Dueling petitions on secession flood White House

White House: A symbol of unity for the American people

By Bert Eljera

LAS VEGAS – As petitions to withdraw from the United States now cover all 50 states, a growing signature campaign is also underway to strip the citizenship and deport those who sign the secession petitions.

Residents of a few cities, notably in Texas, also want to secede from their state if it pursues the secession move.

Other residents want an open election to determine whether their state should secede from the Union or not.

In the confusing and conflicting duel of petitions, some of the citizens who initiated the withdrawal are also becoming known, indicating either a personal or a philosophical reason for seceding.

Some are saying the petitioners are Mitt Romney supporters who are simply “venting out their anger” for their candidate’s loss to President Obama.

Others say this is a ploy to deny Obama a mandate and prevent him from governing effectively in the face of a still divided U.S. Congress.

Whatever the reasons, the White House website, We The People, has been inundated with the petitions following Obama’s victory on November 6.

As of Friday, Nov. 16, seven states – Alabama, Florida, Georgia, Louisiana, North CarolinaTennessee and Texas – have accrued at least 25,000 signatures to merit White House review.

More than 700,000 signatures have been submitted so far, a tiny fraction though of the million who voted in the November 6 election.

Several petitions seeking to strip the citizenship and deport or exile those who sign the withdrawal petitions have also been submitted.

The most prominent is one submitted by Joshua (no last name provided) of Birmingham, Alabama, which as received 23,158 signatures.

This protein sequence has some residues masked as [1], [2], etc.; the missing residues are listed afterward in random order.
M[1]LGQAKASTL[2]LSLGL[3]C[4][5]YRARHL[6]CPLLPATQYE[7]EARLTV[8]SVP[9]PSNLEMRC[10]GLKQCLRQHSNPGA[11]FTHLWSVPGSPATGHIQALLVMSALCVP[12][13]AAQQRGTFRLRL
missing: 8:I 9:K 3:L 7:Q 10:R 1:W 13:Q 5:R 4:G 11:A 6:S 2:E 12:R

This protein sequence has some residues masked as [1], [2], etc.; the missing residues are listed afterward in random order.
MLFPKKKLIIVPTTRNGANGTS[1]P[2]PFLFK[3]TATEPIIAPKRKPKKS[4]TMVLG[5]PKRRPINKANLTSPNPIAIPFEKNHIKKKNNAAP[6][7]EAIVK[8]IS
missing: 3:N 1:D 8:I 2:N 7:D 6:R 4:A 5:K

Submitted on Nov. 12, 2012, it only needs 1,839 more signatures by Dec. 12 to meet the 25,000-vote threshold to merit action from the White House, according to the guidelines.

Residents of three, Texas cities – El Paso, Houston and Austin – want to secede from Texas if that state pursues secession. Texas has gathered the most signatures – 109,000 as of last count .

But Gov. Rick Perry has thumbed down the withdrawal idea, according to a spokesman.

“Gov. Perry believes in the greatness of our Union and nothing should be done to change it,” the spokesman said. “But he also shares the frustrations many Americans have with our federal government.” according to a statement from the governor’s office.

Some of the people who started the secession effort have also come to be known.

The Huffington Post reported that Derrick Belcher, a 45-year-oldtruck driver from Chunchula, Ala.initiated the secession petition in Alabama.

He is upset that the business he owned – a topless car wash – was shut down by the government.

“I don’t think any one state can stand alone. But if we’ve got 20 of them, then that starts to be something,” Belcher said of the secession movement. “If you look at a map of the red states, we have all of the oil and we produce all of the food. We’re the ones that are carrying the rest of the nation,” the Post reported.

He blames the federal government for shutting down his topless car wash, Euro Details, which he claims was successful for a decade in Mobile, according to Alabama.com.

In 2001, Belcher was arrested and charged with obscenity. “The government ripped my business away, and now they’re choking America to death with rules and regulations,” he said.

States whose active petitions have not yet reached the 25,000 signature threshold include Alaska, Arkansas, Arizona, California, Colorado, Connecticut, Delaware, Hawaii, Idaho, Illinois, Indiana, Iowa, Kansas, Kentucky, Maine, Maryland, Massachusetts, Michigan, Minnesota, Mississippi, Missouri, Montana, Nebraska, Nevada, New Hampshire, New Jersey, New Mexico, New York, North Dakota, Ohio, Oklahoma, Oregon, Pennsylvania, Rhode Island, South Carolina, South Dakota, Utah, Vermont, Virginia, Washington, West Virginia, Wisconsin and Wyoming.

 

Follow Bert Eljera on Twitter @vegaspinoy60 and on Facebook at facebook.com/BertEljera

 

 

 

 

 

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